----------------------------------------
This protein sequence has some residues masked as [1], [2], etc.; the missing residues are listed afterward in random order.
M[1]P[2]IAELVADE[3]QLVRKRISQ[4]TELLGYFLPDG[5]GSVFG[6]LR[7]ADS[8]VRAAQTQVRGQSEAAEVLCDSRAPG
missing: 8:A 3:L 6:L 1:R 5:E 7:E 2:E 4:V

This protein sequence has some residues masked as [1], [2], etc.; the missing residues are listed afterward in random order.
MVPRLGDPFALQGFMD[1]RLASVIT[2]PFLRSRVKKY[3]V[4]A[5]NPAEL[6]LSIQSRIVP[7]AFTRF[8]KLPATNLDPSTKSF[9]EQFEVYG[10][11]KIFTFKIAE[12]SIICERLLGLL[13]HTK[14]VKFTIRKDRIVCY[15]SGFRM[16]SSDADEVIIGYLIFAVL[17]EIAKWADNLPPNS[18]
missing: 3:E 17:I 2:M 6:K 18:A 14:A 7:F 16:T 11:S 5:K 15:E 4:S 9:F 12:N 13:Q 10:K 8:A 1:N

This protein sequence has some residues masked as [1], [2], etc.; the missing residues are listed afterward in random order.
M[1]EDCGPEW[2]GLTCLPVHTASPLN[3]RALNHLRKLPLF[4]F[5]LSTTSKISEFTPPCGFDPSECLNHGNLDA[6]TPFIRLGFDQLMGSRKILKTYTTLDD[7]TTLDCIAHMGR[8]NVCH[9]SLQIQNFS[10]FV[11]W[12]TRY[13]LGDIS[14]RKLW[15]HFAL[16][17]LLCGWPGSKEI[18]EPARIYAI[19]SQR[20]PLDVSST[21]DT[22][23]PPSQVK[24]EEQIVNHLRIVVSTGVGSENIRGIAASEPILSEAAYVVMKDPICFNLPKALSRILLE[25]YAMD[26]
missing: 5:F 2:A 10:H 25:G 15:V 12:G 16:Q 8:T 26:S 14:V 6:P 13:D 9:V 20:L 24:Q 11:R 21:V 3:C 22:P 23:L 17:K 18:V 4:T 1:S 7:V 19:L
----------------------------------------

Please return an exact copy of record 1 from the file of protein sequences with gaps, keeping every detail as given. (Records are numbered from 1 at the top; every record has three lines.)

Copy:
This protein sequence has some residues masked as [1], [2], etc.; the missing residues are listed afterward in random order.
M[1]P[2]IAELVADE[3]QLVRKRISQ[4]TELLGYFLPDG[5]GSVFG[6]LR[7]ADS[8]VRAAQTQVRGQSEAAEVLCDSRAPG
missing: 8:A 3:L 6:L 1:R 5:E 7:E 2:E 4:V